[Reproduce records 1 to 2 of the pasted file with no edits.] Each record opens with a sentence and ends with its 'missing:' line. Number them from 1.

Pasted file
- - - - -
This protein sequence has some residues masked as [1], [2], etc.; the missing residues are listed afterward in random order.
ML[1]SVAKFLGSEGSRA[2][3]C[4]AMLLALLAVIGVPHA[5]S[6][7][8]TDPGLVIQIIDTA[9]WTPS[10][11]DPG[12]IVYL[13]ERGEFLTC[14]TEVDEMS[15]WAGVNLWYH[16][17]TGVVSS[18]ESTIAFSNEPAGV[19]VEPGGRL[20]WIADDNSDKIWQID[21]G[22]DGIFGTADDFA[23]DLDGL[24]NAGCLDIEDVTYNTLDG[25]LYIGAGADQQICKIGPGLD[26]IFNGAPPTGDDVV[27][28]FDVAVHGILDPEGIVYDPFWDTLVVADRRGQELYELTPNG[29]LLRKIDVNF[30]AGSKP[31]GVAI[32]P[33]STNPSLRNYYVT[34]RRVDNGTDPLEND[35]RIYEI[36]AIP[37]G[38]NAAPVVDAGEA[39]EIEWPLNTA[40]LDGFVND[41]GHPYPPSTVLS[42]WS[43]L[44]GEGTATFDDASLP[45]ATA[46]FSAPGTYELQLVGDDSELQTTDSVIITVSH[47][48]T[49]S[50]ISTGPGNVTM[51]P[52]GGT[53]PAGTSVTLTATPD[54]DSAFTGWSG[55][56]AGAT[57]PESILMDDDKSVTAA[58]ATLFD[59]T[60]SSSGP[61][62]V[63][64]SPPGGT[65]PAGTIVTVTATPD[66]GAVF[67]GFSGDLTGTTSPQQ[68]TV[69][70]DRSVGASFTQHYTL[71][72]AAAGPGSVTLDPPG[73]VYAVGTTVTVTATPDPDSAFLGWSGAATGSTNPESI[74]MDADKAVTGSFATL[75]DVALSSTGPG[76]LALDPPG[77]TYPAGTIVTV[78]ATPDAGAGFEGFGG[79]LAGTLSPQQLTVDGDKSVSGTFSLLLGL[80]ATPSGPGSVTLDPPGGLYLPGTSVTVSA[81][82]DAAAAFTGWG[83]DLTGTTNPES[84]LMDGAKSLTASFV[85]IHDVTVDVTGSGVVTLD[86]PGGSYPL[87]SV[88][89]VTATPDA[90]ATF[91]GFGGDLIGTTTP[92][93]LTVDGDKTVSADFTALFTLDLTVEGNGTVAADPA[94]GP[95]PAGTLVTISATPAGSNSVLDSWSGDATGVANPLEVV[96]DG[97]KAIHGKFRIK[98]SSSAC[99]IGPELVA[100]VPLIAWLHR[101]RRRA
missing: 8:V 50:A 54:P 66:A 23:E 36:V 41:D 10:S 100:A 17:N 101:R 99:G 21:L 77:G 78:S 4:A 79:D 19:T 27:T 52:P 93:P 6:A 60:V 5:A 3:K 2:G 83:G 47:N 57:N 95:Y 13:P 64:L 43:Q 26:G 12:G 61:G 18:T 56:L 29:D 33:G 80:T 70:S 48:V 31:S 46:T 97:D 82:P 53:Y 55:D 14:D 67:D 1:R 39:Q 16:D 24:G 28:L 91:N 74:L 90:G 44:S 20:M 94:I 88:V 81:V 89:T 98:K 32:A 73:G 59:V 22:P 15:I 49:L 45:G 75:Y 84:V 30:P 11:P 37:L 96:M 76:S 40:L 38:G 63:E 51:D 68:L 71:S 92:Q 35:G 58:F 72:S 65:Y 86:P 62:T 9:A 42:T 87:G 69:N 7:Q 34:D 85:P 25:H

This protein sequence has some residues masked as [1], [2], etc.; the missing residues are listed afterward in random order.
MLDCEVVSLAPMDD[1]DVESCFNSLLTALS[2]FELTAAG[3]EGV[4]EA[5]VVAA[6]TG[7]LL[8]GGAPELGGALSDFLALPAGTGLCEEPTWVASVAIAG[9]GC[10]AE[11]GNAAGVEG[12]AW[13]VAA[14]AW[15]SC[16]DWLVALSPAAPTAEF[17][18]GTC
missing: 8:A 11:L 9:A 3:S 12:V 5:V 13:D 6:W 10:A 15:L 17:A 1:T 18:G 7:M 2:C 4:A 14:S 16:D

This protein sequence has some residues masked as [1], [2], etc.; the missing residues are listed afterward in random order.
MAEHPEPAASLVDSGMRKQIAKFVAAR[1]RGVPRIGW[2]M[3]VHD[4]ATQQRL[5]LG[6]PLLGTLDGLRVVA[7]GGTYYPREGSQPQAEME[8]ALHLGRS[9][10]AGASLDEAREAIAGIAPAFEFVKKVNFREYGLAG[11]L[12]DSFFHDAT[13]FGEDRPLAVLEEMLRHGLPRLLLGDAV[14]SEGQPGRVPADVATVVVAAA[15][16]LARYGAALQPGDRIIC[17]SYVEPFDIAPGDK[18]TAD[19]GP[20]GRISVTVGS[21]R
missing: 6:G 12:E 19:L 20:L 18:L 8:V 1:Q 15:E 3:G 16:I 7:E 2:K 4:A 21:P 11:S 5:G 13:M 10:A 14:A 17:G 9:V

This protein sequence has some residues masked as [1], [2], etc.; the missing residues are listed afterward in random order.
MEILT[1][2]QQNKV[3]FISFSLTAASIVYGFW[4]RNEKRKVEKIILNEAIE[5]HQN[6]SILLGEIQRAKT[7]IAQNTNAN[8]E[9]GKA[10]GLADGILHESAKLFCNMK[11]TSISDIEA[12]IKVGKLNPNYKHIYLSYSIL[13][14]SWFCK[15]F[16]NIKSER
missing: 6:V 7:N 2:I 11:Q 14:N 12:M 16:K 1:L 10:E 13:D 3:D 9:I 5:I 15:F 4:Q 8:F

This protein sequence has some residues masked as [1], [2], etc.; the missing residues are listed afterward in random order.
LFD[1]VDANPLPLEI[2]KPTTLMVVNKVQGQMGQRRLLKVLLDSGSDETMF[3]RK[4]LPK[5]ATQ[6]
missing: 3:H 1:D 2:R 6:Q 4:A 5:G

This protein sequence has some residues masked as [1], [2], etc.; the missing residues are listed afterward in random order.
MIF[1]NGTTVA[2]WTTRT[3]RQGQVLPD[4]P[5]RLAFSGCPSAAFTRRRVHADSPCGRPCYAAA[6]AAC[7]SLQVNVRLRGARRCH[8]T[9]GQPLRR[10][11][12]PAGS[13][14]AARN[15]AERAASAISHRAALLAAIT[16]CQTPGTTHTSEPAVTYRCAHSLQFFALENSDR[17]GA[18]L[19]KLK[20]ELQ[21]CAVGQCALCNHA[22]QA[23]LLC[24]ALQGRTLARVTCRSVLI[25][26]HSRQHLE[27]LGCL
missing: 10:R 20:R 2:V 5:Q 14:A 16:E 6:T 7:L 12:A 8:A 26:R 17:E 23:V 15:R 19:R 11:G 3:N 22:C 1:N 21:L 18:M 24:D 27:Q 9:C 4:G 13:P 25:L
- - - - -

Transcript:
This protein sequence has some residues masked as [1], [2], etc.; the missing residues are listed afterward in random order.
ML[1]SVAKFLGSEGSRA[2][3]C[4]AMLLALLAVIGVPHA[5]S[6][7][8]TDPGLVIQIIDTA[9]WTPS[10][11]DPG[12]IVYL[13]ERGEFLTC[14]TEVDEMS[15]WAGVNLWYH[16][17]TGVVSS[18]ESTIAFSNEPAGV[19]VEPGGRL[20]WIADDNSDKIWQID[21]G[22]DGIFGTADDFA[23]DLDGL[24]NAGCLDIEDVTYNTLDG[25]LYIGAGADQQICKIGPGLD[26]IFNGAPPTGDDVV[27][28]FDVAVHGILDPEGIVYDPFWDTLVVADRRGQELYELTPNG[29]LLRKIDVNF[30]AGSKP[31]GVAI[32]P[33]STNPSLRNYYVT[34]RRVDNGTDPLEND[35]RIYEI[36]AIP[37]G[38]NAAPVVDAGEA[39]EIEWPLNTA[40]LDGFVND[41]GHPYPPSTVLS[42]WS[43]L[44]GEGTATFDDASLP[45]ATA[46]FSAPGTYELQLVGDDSELQTTDSVIITVSH[47][48]T[49]S[50]ISTGPGNVTM[51]P[52]GGT[53]PAGTSVTLTATPD[54]DSAFTGWSG[55][56]AGAT[57]PESILMDDDKSVTAA[58]ATLFD[59]T[60]SSSGP[61][62]V[63][64]SPPGGT[65]PAGTIVTVTATPD[66]GAVF[67]GFSGDLTGTTSPQQ[68]TV[69][70]DRSVGASFTQHYTL[71][72]AAAGPGSVTLDPPG[73]VYAVGTTVTVTATPDPDSAFLGWSGAATGSTNPESI[74]MDADKAVTGSFATL[75]DVALSSTGPG[76]LALDPPG[77]TYPAGTIVTV[78]ATPDAGAGFEGFGG[79]LAGTLSPQQLTVDGDKSVSGTFSLLLGL[80]ATPSGPGSVTLDPPGGLYLPGTSVTVSA[81][82]DAAAAFTGWG[83]DLTGTTNPES[84]LMDGAKSLTASFV[85]IHDVTVDVTGSGVVTLD[86]PGGSYPL[87]SV[88][89]VTATPDA[90]ATF[91]GFGGDLIGTTTP[92][93]LTVDGDKTVSADFTALFTLDLTVEGNGTVAADPA[94]GP[95]PAGTLVTISATPAGSNSVLDSWSGDATGVANPLEVV[96]DG[97]KAIHGKFRIK[98]SSSAC[99]IGPELVA[100]VPLIAWLHR[101]RRRA
missing: 8:V 50:A 54:P 66:A 23:E 36:V 41:D 10:S 100:A 17:N 101:R 99:G 21:L 77:G 78:S 4:A 79:D 19:T 27:T 52:P 93:P 6:A 60:V 5:A 3:K 2:G 83:G 47:N 57:N 95:Y 13:P 64:L 43:Q 26:G 12:G 61:G 18:T 56:L 29:D 33:G 80:T 70:S 48:V 31:S 46:T 97:D 82:P 53:Y 55:D 14:D 67:D 1:R 39:Q 16:D 24:G 28:L 91:N 74:L 90:G 44:S 20:M 94:I 88:V 81:V 89:T 98:K 32:A 73:G 59:V 22:P 15:I 49:L 45:G 75:Y 84:V 30:P 11:P 37:L 96:M 76:S 40:L 38:G 63:E 51:D 68:L 71:S 92:Q 35:G 58:F 72:S 65:Y 86:P 62:T 9:A 42:T 87:G 69:N 7:Q 34:D 85:P 25:H

This protein sequence has some residues masked as [1], [2], etc.; the missing residues are listed afterward in random order.
MLDCEVVSLAPMDD[1]DVESCFNSLLTALS[2]FELTAAG[3]EGV[4]EA[5]VVAA[6]TG[7]LL[8]GGAPELGGALSDFLALPAGTGLCEEPTWVASVAIAG[9]GC[10]AE[11]GNAAGVEG[12]AW[13]VAA[14]AW[15]SC[16]DWLVALSPAAPTAEF[17][18]GTC
missing: 8:A 11:L 9:A 3:S 12:V 5:V 13:D 6:W 10:A 15:L 17:A 1:T 18:G 7:M 2:C 4:A 14:S 16:D